Join the National Council of Teachers of English (NCTE) November 21-24 in Boston for its 2013 Annual Convention! “(Re) Inventing the Future of English” is the theme for the event, which will offer teachers, librarians, administrators, curriculum coordinators, teacher educators, literacy coaches, reading specialists, and others more than 700 sessions, The topics range from general sessions featuring popular speakers and special presentations with well-known authors to sessions by classroom educators and full-day workshops that allow more in-depth exploration of a topic.
If your school or public library is looking for some ideas for teen programming, the following sessions from NCTE’s recent annual conference are bound to inspire you. While most of the presenters focused on older teens, their programs can also be adapted for middle schoolers. And there are many more sessions that can be explored on NCTE’s 2012 website, such as But I Hate Poetry, Using Signal Words in Graphic Novels for Sequence and Cause/Effect, or Ah Ha Allusions!—Pop Culture Allusions & Dystopian Literature, to name just a few.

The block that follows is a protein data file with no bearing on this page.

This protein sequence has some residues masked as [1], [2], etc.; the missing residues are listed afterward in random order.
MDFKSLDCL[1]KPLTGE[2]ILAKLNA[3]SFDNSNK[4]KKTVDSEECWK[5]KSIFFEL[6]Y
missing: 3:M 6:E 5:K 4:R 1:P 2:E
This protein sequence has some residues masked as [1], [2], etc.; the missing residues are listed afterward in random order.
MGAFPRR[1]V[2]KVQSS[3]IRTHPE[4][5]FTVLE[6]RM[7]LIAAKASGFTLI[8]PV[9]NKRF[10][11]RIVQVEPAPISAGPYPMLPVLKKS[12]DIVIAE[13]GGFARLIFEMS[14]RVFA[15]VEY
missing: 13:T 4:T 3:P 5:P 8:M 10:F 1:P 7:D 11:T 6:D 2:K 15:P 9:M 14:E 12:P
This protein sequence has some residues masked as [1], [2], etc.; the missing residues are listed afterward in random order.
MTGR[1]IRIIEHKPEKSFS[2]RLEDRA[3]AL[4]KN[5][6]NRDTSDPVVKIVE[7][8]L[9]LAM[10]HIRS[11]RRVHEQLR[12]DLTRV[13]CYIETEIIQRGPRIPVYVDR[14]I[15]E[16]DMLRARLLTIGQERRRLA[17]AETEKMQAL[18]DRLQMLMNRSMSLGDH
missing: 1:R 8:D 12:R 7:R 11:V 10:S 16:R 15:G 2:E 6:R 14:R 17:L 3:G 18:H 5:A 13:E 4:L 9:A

Amid the sparkle of bling and sounds of cha-ching, visitors to Las Vegas, NV, last week caught sight of thousands of educators from around the country wending their way through Metro Golden Mayer Grand complex toward its conference center for the 102nd annual National Council of Teachers of English (NCTE) convention November 15-18.
Over the next few issues of SLJTeen, I’ll be posting brief summaries of many of the sessions I attended at the annual National Council of Teachers of English annual conference, held in Las Vegas, Nov.15-18, 2012. Hand-outs for many of the sessions are available from the NCTE 2012 website. This round up includes sessions on nonfiction resources for English teachers, literacy efforts for incarcerated youth and adults, and faeries in young adult literature.